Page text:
The U.S. Fish and Wildlife Service and The Nature Conservancy today announced the addition of 2,675 acres to Glacial Ridge National Wildlife Refuge, located east of Crookston on Minnesota Highway 32. The property is the last large block of habitat acquired by the Conservancy in 2000 that will be added to the Refuge.
“Glacial Ridge is one of the most ambitious conservation projects ever undertaken in Minnesota,” said Refuge Supervisor Jim Leach of the U.S. Fish and Wildlife Service. “It’s the largest prairie-wetland restoration effort in U.S. history. And while we have more work to do, this is a major milestone.
“Twelve years ago, Glacial Ridge was largely used for row crop agriculture," Leach continued. "Today, almost 20,640 acres of habitat protected and restored by the Conservancy and its partners form the core of Glacial Ridge National Wildlife Refuge."
Peggy Ladner, who directs The Nature Conservancy’s work in Minnesota, said that “putting Glacial Ridge back together again was an unprecedented challenge.
“But with help from our partners including not only the U.S. Fish and Wildlife Service, but also the Natural Resources Conservation Service, which made the restoration possible through its Wetlands Reserve Program, Glacial Ridge is paying off for wildlife, the local community and others who visit the refuge,” Ladner said. “It shows that if you think big and work together, there’s no limit to what can be accomplished.”
In 2000, the Conservancy purchased 24,248 acres at Glacial Ridge and began the long process of restoration. In 12 years, the Conservancy restored almost 20,640 acres, reconstructing 3,068 acres of wetlands in 258 basins that are already being used by waterfowl, planting 17,000 acres of prairie and filling 110 miles of drainage ditches.
Glacial Ridge National Wildlife Refuge was established in 2004. The Refuge provides wetland and grassland habitat for mallards, northern pintails, marbled godwits, tundra swans, sandhill cranes, prairie chickens and many other waterfowl and grassland bird species. It also provides numerous public recreational opportunities, such as hunting, wildlife observation, photography and environmental education.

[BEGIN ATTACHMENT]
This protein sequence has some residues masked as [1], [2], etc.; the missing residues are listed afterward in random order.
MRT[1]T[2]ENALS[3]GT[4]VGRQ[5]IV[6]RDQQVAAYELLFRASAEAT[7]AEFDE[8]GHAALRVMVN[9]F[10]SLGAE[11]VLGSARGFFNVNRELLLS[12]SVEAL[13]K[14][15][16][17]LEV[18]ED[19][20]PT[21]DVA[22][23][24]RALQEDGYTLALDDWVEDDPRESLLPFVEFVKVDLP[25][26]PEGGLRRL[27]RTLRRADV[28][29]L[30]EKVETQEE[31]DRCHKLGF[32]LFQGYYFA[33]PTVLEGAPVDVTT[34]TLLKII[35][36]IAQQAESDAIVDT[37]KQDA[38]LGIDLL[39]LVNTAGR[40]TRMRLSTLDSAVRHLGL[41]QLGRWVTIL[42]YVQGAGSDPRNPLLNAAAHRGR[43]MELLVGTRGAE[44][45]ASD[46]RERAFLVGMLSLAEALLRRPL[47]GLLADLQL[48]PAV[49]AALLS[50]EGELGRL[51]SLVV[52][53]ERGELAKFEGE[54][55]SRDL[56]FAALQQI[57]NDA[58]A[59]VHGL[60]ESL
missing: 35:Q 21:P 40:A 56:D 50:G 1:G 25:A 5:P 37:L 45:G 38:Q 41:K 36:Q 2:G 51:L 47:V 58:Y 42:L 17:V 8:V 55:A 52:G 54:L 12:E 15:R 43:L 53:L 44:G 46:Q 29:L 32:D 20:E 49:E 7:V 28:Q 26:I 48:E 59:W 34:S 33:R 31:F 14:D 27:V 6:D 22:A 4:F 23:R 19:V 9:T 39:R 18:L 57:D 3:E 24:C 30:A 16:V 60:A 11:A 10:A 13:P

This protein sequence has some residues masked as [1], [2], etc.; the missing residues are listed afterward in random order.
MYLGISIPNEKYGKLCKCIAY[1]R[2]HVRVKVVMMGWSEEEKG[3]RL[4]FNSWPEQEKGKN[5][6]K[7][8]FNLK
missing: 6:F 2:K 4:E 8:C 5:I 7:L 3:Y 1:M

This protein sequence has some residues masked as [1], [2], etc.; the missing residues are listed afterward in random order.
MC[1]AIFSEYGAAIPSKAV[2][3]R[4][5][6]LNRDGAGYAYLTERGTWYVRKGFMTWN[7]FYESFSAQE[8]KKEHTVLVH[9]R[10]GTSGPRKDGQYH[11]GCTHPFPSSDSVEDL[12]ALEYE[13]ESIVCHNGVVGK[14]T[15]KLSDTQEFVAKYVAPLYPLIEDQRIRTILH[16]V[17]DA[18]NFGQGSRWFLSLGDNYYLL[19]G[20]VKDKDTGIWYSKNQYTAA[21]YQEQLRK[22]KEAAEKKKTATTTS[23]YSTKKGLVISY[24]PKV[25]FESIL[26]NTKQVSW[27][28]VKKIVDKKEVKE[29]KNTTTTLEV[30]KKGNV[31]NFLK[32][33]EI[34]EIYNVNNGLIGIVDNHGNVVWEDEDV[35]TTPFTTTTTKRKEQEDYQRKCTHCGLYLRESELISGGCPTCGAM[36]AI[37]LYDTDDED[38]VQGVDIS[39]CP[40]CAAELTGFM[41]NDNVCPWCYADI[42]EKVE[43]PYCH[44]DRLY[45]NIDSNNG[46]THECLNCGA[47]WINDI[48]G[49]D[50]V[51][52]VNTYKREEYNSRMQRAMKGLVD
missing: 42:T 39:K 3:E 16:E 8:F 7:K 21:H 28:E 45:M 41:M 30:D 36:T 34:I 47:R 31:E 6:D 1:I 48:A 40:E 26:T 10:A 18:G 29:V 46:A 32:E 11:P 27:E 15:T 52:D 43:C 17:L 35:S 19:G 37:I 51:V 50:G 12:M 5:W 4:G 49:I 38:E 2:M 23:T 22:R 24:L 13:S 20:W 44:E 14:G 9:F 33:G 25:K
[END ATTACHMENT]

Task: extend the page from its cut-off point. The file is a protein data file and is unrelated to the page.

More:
National wildlife refuges bring substantial economic benefits to the American public. Habitat restoration efforts like Glacial Ridge are happening across more than 560 refuges nationwide and, taken collectively, yield an average local economic contribution of $1.4 million annually. According to an economic report released earlier this year by the U.S. Department of the Interior (DOI), this benefit includes the creation of jobs and the growth of new, small businesses.
In addition to the economic benefits highlighted in the DOI report, Glacial Ridge National Wildlife Refuge has provided and continues to provide other benefits to neighboring communities:
Page 2 of 2 - • Two wells on the property supply clean drinking water to the nearby town of Crookston.
• The restored prairies and wetlands store water and help slow runoff into rivers and streams, which benefits farms and communities downstream during flood conditions.
• Area elementary school and university students use Glacial Ridge as an “outdoor classroom” for nature study and research.
• Glacial Ridge provides thousands of acres of excellent quality prairie pothole habitat for hunters in pursuit of deer, waterfowl and other game species.
• Refuge staff are working with a neighboring landowner to use cattle grazing in combination with prescribed fire to manage 2,100 acres of prairie at Glacial Ridge. The collaboration returns grazing to the prairie landscape as a management tool while providing much-needed grazing land to the local rancher and revenue to the county.
• Four prairie chicken viewing blinds bring bird lovers from across the U.S. and other countries to Glacial Ridge each spring, providing increased tourism revenue to local businesses. The Crookston Chamber of Commerce advertises the blinds and takes reservations.
“The restoration of the prairie landscape at Glacial Ridge is an excellent example of how a partnership in land management can benefit all,” noted refuge manager Dave Bennett. “This model of partnership will continue as these restored habitats are managed into the future - where good land stewardship can be beneficial to natural land functions and the local economy.”
Glacial Ridge National Wildlife Refuge, part of the 96-million acre National Wildlife Refuge System, will include nearly 38,000 acres of wetland and grassland habitat once it is completed.